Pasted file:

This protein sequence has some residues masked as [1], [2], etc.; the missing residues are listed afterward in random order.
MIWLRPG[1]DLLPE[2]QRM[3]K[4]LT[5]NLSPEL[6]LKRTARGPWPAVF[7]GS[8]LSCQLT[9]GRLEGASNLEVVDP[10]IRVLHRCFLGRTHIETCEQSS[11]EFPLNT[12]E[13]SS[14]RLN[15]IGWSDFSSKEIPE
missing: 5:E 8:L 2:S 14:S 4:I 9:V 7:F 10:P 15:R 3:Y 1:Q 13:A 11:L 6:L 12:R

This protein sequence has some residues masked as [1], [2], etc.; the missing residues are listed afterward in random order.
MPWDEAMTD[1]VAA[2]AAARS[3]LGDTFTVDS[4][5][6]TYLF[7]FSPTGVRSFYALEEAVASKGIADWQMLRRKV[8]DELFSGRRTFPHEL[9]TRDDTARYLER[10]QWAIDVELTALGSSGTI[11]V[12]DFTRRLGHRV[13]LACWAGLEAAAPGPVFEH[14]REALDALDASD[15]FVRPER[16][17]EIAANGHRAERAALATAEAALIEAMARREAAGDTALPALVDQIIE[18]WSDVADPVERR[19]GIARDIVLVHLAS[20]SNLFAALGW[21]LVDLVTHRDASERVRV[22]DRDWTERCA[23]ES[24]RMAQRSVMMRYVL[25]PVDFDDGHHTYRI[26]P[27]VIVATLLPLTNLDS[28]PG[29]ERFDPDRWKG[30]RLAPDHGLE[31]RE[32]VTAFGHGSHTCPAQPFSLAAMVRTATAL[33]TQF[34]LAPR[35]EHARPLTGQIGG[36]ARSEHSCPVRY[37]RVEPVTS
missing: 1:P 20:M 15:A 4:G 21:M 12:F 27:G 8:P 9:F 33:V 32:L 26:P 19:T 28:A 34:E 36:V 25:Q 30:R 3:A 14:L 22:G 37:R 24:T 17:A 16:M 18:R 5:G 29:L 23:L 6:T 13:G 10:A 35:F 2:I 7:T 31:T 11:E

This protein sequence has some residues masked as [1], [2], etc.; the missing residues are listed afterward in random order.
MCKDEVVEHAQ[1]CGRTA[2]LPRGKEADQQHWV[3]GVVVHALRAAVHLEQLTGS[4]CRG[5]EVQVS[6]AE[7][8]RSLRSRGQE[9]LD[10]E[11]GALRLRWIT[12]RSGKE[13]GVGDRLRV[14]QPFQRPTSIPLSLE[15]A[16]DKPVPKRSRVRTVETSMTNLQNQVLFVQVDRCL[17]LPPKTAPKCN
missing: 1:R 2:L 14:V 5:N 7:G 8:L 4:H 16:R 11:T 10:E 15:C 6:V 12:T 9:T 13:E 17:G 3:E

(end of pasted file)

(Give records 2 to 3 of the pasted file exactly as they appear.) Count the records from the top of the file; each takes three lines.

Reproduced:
This protein sequence has some residues masked as [1], [2], etc.; the missing residues are listed afterward in random order.
MPWDEAMTD[1]VAA[2]AAARS[3]LGDTFTVDS[4][5][6]TYLF[7]FSPTGVRSFYALEEAVASKGIADWQMLRRKV[8]DELFSGRRTFPHEL[9]TRDDTARYLER[10]QWAIDVELTALGSSGTI[11]V[12]DFTRRLGHRV[13]LACWAGLEAAAPGPVFEH[14]REALDALDASD[15]FVRPER[16][17]EIAANGHRAERAALATAEAALIEAMARREAAGDTALPALVDQIIE[18]WSDVADPVERR[19]GIARDIVLVHLAS[20]SNLFAALGW[21]LVDLVTHRDASERVRV[22]DRDWTERCA[23]ES[24]RMAQRSVMMRYVL[25]PVDFDDGHHTYRI[26]P[27]VIVATLLPLTNLDS[28]PG[29]ERFDPDRWKG[30]RLAPDHGLE[31]RE[32]VTAFGHGSHTCPAQPFSLAAMVRTATAL[33]TQF[34]LAPR[35]EHARPLTGQIGG[36]ARSEHSCPVRY[37]RVEPVTS
missing: 1:P 20:M 15:A 4:G 21:M 12:F 27:G 8:P 9:F 33:V 32:L 26:P 19:T 28:A 34:E 36:V 25:Q 30:R 3:A 14:L 22:G 37:R 24:T 17:A 16:M 18:R 5:G 29:L 23:L 6:T 13:G 10:A 35:F 2:I 7:T 31:T 11:E

This protein sequence has some residues masked as [1], [2], etc.; the missing residues are listed afterward in random order.
MCKDEVVEHAQ[1]CGRTA[2]LPRGKEADQQHWV[3]GVVVHALRAAVHLEQLTGS[4]CRG[5]EVQVS[6]AE[7][8]RSLRSRGQE[9]LD[10]E[11]GALRLRWIT[12]RSGKE[13]GVGDRLRV[14]QPFQRPTSIPLSLE[15]A[16]DKPVPKRSRVRTVETSMTNLQNQVLFVQVDRCL[17]LPPKTAPKCN
missing: 1:R 2:L 14:V 5:N 7:G 8:L 4:H 16:R 11:T 10:E 15:C 6:V 12:T 9:T 13:E 17:G 3:E